Currency in China
The official currency used in China is the Renminbi ('The People's Currency') also known as the Yuan and is currently among the top 5 most used currencies in the world. Chinese currency comes in denominations of 1, 2, 5, 10, 20, 50 and 100 yuan.
Exchanging currency at banks in major cities like Shanghai is generally not a good idea. The process is long and complicated - it can take up to an hour to complete all the paperwork and supply a photocopy of your passport. For the sake of your sanity, it's advised to just use an atm for cash withdrawals.
Using ATMS in China
This is the advised method of accessing currency in China, though you'll need to check with your bank for any extra charges for currency exchanges, foreign transactions and handling fees.
You may also notice that some ATMs in China will require a six digit pin, which can be a little confusing for UK and other western travellers used to the four digit pin. If you're at an ATM that requires a six digit pin, just enter '00' followed by your pin, and there should be no problems using your card.
Paying for things
It's generally advised to use cash when paying for goods and services, as most chip and pin devices in shops and restaurants won't recognise your foreign card. To save yourself the hassle make sure you carry enough cash with you for the day.
Rough breakdown of costs in China:
Coffee - 22 yuan
Beer - this can vary from 72 yuan in the posh downtown areas, to just 9 yuan at the suburban street food stands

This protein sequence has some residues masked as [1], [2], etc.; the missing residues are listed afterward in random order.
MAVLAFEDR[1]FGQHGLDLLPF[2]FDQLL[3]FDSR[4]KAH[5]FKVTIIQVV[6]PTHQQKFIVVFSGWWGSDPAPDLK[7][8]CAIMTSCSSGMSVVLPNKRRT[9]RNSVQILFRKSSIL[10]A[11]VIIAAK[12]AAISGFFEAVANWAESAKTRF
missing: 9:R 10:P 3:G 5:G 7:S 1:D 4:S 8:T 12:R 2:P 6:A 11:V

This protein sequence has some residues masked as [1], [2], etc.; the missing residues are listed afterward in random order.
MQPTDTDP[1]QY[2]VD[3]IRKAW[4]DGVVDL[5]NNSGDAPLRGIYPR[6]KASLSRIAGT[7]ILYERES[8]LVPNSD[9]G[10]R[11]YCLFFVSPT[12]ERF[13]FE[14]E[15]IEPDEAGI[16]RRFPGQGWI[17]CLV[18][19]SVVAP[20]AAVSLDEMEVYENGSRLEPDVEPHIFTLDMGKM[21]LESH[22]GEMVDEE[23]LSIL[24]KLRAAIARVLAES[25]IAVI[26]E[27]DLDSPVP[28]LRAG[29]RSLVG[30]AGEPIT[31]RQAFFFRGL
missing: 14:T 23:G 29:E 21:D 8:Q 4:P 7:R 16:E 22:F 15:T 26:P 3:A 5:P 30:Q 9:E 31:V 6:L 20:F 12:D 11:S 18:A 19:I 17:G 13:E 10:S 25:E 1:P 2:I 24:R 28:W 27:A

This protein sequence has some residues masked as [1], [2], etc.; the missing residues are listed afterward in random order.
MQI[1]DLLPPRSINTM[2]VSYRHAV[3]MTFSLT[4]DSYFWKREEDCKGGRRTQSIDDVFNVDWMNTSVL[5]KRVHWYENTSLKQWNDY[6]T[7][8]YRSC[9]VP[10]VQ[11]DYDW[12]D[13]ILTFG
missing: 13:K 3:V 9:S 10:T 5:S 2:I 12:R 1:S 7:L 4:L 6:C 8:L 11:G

Food - this tends to be quite affordable in China, with street food costing as little as 6 yuan (68p). A 3-course meal for two at a mid-range restaurant will cost around 130 yuan (£14) and of course for the more upmarket restaurants, you'll be looking at higher price.
What to do in China
- Slip into the Forbidden City and witness the best-preserved collection of imperial architecture in China.
- Wind your way along the Great Wall, and take in spectacular views on your journey.
- Explore The Bund in Shanghai, a waterfront area that exhibits an array of different architectural and artistic styles.
- The Karst Mountains in the Guangxi Province are so impressive that you can see them on the 20 Renminbi note. You can get a great view from nearby Yangshuo town.
- Visit adorable Giant Pandas in Chengdu of the Sichuan Province, where 85 percent of China's wild Giant Pandas reside.
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Holiday Extras Travel Insurance is sold and administered by Holiday Extras Cover Limited who are authorised and regulated by the Financial Conduct Authority under registration number 828848.
Holiday Extras™ is a Trading Name of Holiday Extras Cover Limited
Holiday Extras Travel Insurance is provided by Taurus Insurance Services, an insurance intermediary licenced and authorised in Gibraltar by the Financial Services Commission under Permission Number 5566 and authorised to passport general insurance intermediary services into the UK and registered with the Financial Conduct Authority in the UK under registration number 444830.
The insurance is underwritten by Great Lakes Insurance SE. Great Lakes Insurance SE is a German insurance company with its headquarters at Königinstrasse 107, 80802 Munich. UK Branch office: 10 Fenchurch Avenue, London, EC3M 5BN, company number SE000083. Great Lakes Insurance SE, UK Branch, is authorised and regulated by Bundesanstalt für Finanzdienstleistungsaufsicht. Deemed authorised by the Prudential Regulation Authority. Firm Reference Number: 769884. Subject to regulation by the Financial Conduct Authority and limited regulation by the Prudential Regulation Authority. Details of the Temporary Permissions Regime, which allows EEA-based firms to operate in the UK for a limited period while seeking full authorisation, are available on the Financial Conduct Authority’s website.